There have been 6,179 confirmed cases of COVID-19 variants in B.C. as of April 20, with 217 of those cases in Interior Health. Provincewide, 163 of those cases are active.
A week earlier, as of April 13, there had been 5,221 variant cases in B.C. and 160 in Interior Health. There is no age range attached to the cases.
Updated from the BC Centre for Disease Control (BCCDC) shows the B.1.1.7 (United Kingdom) variant remains most prevalent, with 4.041 cases provincewide, followed by the P.1 (Brazil) variant, at 2,062 cases and the B.1.351 (South Africa) variant, with 76 cases.
In Interior Health, there have been more P.1 (Brazil) variant cases (121) than B.1.1.7 (United Kingdom) variant cases (95) or B.1.351 (South Africa) variant cases (1).
While three COVID-19 variants of concern have been detected in B.C., there are other variants confirmed elsewhere, including at least two distinct variants fist detected in California and another variant pegged to Arizona. According to health experts, the California and Arizona variants spread more easily and some current treatments and vaccines may not work as well on them. The BCCDC also notes there are other variants that have been identified and are being monitored for their impacts. They are referred to as variants under investigation and include two variants first detected in New York state in late 2020.
In addition, there have been reports of a so-called double mutation of the virus in India.
The BCCDC said new variants spread the same way as the original COVID-19 virus that originated in Wuhan, China. As with the original virus, wearing masks, physical distancing, washing hands, and staying home when not feeling well will help stop the spread of the new variants.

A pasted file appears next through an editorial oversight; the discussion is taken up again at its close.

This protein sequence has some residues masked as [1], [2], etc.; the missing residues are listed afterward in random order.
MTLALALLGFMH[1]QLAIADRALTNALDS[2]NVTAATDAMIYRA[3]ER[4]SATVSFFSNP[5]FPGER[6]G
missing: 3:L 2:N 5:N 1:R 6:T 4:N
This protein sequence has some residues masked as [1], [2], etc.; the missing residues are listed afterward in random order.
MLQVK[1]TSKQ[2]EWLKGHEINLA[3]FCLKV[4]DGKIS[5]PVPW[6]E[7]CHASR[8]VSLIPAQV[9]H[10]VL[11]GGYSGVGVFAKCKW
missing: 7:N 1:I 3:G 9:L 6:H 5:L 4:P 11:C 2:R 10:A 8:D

Of the three variants of concern in B.C.:
• The B.1.1.7 (United Kingdom) variant spreads more easily and can cause more severe illness.
• The B.1.351 (South African) variant spreads more easily. Some current treatments and vaccines may not work as well on cases of this variant.
• The P.1 (Brazil) variant may be able to re-infect people who have had COVID-19. Some current treatments and vaccines may not work as well on cases of this variant.
A variant that is different enough to have a major impact on the effectiveness of vaccination, treatment or public health measure is called a variant of high consequence.
According to the BCCDC, thus far, no COVID-19 variants have this designation.
The COVID-19 pandemic was declared by the World Health Organization on March 11, 2020. According to WHO, as of April 21, there have been 144-million cases worldwide, with three-million deaths. In Canada, there have been 1.1-million cases, with 23,756 deaths.
In B.C., as of April 20, there have been 120,889,870 cases, of which about 10,000 remain active, with 1,539 deaths. Provincewide, there are 456 people hospitalized, 148 of whom are in intensive care.
Interior Health has recorded a total of 10,228 cases, of which 884 remain active. There have been 122 deaths in the health region, while 30 people are in hospital, 11 of whom are in intensive care.
As of April 20, there have been 1.4-million doses of COVID-19 vaccine administered in B.C., with 2.4-million tests completed.